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The WTO and TPP amid the U.S.-China trade war

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Robert Azevedo, director-general of the World Trade Organization, will leave the office in August, a year before the end of his term. Behind his sudden resignation is the disfunction of the WTO.

The WTO has two key functions. One is legislative — drawing up new rules on trade in response to economic changes over time through negotiations among the member countries. The other is a judicial — dispute settlement procedures to judge whether member states are following its rules when a trade dispute crops up and to call on violators to correct their behavior.

What's going in the rule-making negotiations at the WTO? The General Agreement on Tariffs and Trade governed goods trade. The Uruguay round negotiations under GATT, which started in 1986 and were concluded in 1993, strengthened rules on agricultural and textile trade — which had been insufficient — and made new rules on services trade and intellectual property rights, areas that had previously not been covered. Out of this the WTO was born.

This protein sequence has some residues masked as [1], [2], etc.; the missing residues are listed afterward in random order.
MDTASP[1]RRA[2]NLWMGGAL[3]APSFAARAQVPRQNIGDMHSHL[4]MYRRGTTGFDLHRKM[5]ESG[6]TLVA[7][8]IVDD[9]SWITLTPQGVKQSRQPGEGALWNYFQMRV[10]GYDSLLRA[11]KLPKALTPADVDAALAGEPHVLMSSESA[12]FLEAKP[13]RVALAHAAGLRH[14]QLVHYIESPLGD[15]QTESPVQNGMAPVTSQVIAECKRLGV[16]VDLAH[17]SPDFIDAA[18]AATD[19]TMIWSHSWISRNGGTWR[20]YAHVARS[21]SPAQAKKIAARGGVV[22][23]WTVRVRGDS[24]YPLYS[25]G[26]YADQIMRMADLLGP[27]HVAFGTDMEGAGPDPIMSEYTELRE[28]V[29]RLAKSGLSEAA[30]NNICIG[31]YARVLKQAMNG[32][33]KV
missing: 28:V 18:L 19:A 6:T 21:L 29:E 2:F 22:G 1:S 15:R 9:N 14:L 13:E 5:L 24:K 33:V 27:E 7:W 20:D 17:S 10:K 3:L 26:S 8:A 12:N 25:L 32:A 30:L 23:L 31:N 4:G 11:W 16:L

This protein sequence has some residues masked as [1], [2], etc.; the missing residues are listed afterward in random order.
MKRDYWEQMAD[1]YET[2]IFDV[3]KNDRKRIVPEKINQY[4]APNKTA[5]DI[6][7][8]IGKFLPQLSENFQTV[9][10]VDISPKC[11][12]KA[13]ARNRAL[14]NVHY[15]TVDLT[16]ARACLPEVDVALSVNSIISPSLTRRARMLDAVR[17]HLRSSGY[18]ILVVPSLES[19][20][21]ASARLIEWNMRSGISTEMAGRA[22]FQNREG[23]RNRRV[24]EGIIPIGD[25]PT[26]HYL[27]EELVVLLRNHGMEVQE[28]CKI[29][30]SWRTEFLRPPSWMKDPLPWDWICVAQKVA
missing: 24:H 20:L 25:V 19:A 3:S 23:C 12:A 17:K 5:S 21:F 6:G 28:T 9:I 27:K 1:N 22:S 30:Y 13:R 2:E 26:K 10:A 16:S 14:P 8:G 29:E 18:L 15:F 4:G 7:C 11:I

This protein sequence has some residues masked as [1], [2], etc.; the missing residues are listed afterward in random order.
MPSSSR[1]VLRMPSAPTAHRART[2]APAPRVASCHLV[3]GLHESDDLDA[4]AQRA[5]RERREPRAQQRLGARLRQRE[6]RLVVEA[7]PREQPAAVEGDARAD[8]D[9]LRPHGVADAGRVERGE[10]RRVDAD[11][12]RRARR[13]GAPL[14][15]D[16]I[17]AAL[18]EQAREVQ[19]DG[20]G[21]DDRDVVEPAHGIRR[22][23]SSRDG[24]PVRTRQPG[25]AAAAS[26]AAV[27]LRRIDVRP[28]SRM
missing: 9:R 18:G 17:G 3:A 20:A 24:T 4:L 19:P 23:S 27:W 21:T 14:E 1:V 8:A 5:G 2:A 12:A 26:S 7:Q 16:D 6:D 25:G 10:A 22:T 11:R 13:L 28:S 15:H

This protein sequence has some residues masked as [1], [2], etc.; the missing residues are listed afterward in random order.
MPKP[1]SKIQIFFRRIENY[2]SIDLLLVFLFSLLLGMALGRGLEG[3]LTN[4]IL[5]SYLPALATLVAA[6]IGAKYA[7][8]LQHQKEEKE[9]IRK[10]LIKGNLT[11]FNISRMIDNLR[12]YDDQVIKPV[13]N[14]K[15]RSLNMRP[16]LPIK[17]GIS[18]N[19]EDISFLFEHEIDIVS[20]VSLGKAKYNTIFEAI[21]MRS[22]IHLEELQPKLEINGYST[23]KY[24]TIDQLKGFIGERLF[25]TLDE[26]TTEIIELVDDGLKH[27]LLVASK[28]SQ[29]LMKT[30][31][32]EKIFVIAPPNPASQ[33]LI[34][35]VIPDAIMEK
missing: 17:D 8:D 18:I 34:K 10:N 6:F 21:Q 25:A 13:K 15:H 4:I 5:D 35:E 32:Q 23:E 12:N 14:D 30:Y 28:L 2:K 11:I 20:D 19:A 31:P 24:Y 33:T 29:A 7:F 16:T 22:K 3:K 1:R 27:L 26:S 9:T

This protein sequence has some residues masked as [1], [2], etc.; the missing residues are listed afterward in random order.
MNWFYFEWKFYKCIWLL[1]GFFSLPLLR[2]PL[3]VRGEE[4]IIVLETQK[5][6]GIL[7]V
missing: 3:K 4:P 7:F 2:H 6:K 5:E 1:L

Under the WTO, the Doha round negotiations started in 2001 aiming at further liberalization. But antagonism between the developed and developing countries brought the talks to a virtual halt in 2011. Although there was a little progress, the talks produced no great changes to the WTO rules agreed on in the Uruguay round talks. Rules that were adopted 27 years ago are still applied without change today. The further liberalization of goods and services trade remains deadlocked and the rules are not attuned to new forms of trade, including e-commerce.

The interests of developed and developing countries also collided during the GATT talks. Brazil and India opposed the launch of the Uruguay round itself as they objected to liberalizing services trade where they lacked competitiveness. The developed countries on their part could not align their policies with each other. The European Union was negative about including agriculture, its cornerstone industry, in the agenda of the talks. The Uruguay round finally started four years after it was proposed by the United States.

A big factor behind the U.S. call for launching the talks was the EU’s agricultural policy, especially its export subsidies that led to lower prices in international markets. The U.S. wanted to introduce regulations in this area. The........

© The Japan Times